• Time management is less likely to be an obstacle. Students who find the current SAT to be challenging to finish are unlikely to find this to be the case on the new exam. According to the College Board, the Digital SAT is designed to focus on literacy and math achievement, not on test-taking speed. In fact, during the test design process, the College Board reduced the number of questions and increased the allotted section timing to be sure that students would not feel rushed. Based on the latest findings, 97 percent of students who have taken the Digital SAT have been able to complete all questions in a module with nearly seven minutes to spare.
  • The new test will be more accessible for English-language learners. Students who do not speak English as their first language have sometimes found the following types of questions currently on the SAT to be challenging: figuring out the best idiomatic phrase to use, determining the proper tone of a writing selection, and working through lengthy mathematics word problems. The concepts tested on the Digital SAT are streamlined to focus on core concepts like punctuation, verb use, and transitional words. Additionally, the math word problems will not be as lengthy. With these adjustments, the Digital SAT will be better positioned to reliably assess college readiness skills.
  • The Landscape™ tool can provide helpful context to an application. With the recent Supreme Court decision about affirmative action, colleges are exploring new ways to ensure their students come from a diverse range of backgrounds. In addition to new supplemental application essay questions, colleges can utilize the new Landscape™ tool from the College Board to better contextualize student applications. The tool provides information about school and neighborhood factors that can affect students’ educational outcomes, like average college attendance, median family income, and housing stability data.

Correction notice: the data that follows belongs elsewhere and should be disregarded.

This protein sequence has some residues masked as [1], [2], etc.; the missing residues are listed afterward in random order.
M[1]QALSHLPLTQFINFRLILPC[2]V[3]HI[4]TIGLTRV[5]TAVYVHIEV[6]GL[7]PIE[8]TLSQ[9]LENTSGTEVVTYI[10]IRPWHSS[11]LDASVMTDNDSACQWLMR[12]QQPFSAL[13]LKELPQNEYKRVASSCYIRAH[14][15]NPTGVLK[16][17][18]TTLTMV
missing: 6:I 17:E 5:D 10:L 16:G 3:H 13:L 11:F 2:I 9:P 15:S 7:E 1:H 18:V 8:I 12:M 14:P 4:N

• The Digital SAT will help safeguard admissions standards. Grade inflation for high school students has become increasingly elevated, with the average high school GPA increasing by “0.19 grade points, from 3.17 in 2010 to 3.36 in 2021, with the greatest grade inflation occurring between 2018 and 2021.” Such a shift makes high school transcripts less useful as a tool to differentiate among applicants. Additionally, the widespread use of generative artificial intelligence tools makes the job of college essay evaluators ever more difficult.

Based upon what the test maker has said and my own research as an experienced test prep instructor and educator, the newly redesigned Digital SAT gives colleges an excellent tool they can employ to assemble classes of students that are likely to succeed both in college and beyond.  And securing a high score will be greatly advantageous to applicants, boosting their chances of getting in and securing merit-based aid.